New high resolution images by ESA/NASA’s solar orbiter show “campfires” all over the sun

Solar Orbiter spots 'campfires' on the Sun. Locations of campfires are annotated with white arrows.

They may be the little “nephews” of solar flares helping to heat up the Corona to 1 million degrees

The first images from ESA/NASA’s Solar Orbiter are now available to the public, including the closest pictures ever taken of the Sun.

Solar Orbiter is an international collaboration between the European Space Agency ESA, and NASA, to study our closest star, the Sun. Launched on Feb. 9, 2020 (EST), the spacecraft completed its first close pass of the Sun in mid-June.

As one of its special features, the orbiter carries an Extreme Ultraviolet Imager (EUI) to take red and yellow images in the extreme ultraviolet region of the electromagnetic spectrum, at wavelengths of 30 and 17 nanometers, respectively.

The close-up views by EUI show the upper atmosphere of the Sun, or corona, with a temperature of around 1 million degrees. With the power to see features in the solar corona of only 400 km across, these images reveal a multitude of small flaring loops, erupting bright spots and dark, moving fibrils. A ubiquitous feature of the solar surface, uncovered for the first time by these images, have been called ‘campfires’. They are omnipresent miniature eruptions that could be contributing to the high temperatures of the solar corona and the origin of the solar wind.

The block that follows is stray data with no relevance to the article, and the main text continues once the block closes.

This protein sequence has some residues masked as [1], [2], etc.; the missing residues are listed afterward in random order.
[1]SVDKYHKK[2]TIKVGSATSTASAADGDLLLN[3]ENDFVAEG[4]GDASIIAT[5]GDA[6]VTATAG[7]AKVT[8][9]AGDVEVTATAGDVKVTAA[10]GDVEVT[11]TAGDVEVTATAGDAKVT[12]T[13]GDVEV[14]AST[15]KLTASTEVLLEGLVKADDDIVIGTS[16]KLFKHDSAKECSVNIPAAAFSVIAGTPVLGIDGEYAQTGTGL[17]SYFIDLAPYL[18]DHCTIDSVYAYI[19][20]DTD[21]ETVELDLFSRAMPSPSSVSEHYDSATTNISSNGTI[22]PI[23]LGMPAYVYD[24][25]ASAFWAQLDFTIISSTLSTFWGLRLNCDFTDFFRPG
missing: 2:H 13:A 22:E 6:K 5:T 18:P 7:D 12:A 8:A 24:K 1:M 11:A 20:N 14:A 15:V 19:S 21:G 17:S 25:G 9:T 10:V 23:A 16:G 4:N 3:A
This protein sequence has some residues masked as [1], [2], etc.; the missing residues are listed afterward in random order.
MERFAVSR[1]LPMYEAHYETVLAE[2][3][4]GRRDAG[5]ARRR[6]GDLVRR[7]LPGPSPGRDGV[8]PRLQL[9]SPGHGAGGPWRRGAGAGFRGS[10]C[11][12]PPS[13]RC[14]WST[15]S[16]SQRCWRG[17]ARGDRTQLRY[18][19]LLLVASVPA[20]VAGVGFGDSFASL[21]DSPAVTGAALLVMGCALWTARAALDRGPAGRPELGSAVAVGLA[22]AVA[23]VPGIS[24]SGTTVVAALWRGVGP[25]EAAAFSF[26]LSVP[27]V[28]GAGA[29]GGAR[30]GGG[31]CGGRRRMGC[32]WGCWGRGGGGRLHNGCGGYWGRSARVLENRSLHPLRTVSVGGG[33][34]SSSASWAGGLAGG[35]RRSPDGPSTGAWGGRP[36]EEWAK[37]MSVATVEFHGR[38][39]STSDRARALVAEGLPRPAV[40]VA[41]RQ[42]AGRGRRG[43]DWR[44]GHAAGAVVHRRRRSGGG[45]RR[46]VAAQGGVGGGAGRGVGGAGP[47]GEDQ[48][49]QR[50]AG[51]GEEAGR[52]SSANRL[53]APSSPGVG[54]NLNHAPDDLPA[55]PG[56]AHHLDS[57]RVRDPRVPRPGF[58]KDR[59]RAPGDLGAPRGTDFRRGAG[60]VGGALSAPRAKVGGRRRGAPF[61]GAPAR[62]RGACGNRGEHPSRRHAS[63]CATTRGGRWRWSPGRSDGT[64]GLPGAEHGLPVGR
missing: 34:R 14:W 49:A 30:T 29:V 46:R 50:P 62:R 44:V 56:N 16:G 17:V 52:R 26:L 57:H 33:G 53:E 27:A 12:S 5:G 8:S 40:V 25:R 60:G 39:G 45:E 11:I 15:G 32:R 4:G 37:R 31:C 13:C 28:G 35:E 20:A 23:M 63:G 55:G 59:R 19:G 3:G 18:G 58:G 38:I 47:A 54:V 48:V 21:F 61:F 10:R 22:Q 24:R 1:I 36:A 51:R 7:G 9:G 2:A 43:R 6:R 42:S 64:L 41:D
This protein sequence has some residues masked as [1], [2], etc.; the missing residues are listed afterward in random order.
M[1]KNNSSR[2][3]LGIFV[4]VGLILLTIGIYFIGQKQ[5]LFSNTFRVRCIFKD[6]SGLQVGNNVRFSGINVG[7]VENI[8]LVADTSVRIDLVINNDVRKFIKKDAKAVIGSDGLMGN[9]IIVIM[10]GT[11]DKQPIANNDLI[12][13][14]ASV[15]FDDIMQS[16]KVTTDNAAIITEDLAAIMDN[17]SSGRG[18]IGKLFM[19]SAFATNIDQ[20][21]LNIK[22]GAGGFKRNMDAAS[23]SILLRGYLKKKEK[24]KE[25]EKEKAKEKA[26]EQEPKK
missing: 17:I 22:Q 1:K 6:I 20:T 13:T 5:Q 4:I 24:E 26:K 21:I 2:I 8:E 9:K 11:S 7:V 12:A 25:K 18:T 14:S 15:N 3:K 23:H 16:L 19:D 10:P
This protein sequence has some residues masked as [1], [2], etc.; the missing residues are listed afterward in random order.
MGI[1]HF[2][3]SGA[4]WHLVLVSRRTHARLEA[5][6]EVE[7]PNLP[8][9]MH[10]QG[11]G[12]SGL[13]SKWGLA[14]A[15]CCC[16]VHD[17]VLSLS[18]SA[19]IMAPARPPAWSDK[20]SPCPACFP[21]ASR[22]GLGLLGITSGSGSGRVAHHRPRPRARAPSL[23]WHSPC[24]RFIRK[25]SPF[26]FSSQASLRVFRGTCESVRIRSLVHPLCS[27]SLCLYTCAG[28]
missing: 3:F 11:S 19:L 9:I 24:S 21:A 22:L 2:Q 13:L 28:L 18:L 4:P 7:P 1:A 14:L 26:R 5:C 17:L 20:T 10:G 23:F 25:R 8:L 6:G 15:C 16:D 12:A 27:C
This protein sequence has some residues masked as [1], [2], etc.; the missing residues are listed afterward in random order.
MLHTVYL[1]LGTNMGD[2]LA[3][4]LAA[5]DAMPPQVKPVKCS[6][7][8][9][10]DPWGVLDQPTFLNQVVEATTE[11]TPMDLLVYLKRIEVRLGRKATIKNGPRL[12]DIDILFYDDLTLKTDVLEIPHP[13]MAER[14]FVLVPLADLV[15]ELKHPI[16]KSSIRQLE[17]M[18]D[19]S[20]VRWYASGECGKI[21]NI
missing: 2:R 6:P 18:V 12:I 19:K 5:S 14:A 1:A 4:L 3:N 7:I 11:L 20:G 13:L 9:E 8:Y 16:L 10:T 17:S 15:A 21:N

“The campfires here are the little nephews of solar flares, at least a million, perhaps a billion times smaller,” said principal investigator David Berghmans, an astrophysicist at the Royal Observatory of Belgium in Brussels. “When looking at the new high resolution EUI images, they are literally everywhere we look.”

One of Solar Orbiter’s photos of the Sun.

It’s not yet clear what these campfires are or how they correspond to solar brightenings observed by other spacecrafts. But it’s possible they are mini-explosions known as nanoflares – tiny but ubiquitous sparks theorized to help heat the Sun’s outer atmosphere, or corona, to its temperature 300 times hotter than the solar surface.

The spacecraft had its first close solar pass on June 15. As it flew within 48 million miles of the Sun, all 10 instruments flicked on, and Solar Orbiter snapped the closest pictures of the Sun to date. Other spacecraft had been closer, but none have carried Sun-facing imagers.

Solar Orbiter carries six imaging instruments, each of which studies a different aspect of the Sun.


ESA webpage


Photos: Solar Orbiter/EUI Team (ESA & NASA); CSL, IAS, MPS, PMOD/WRC, ROB, UCL/MSSL

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(23.07.2020, USA: 07.23.2020)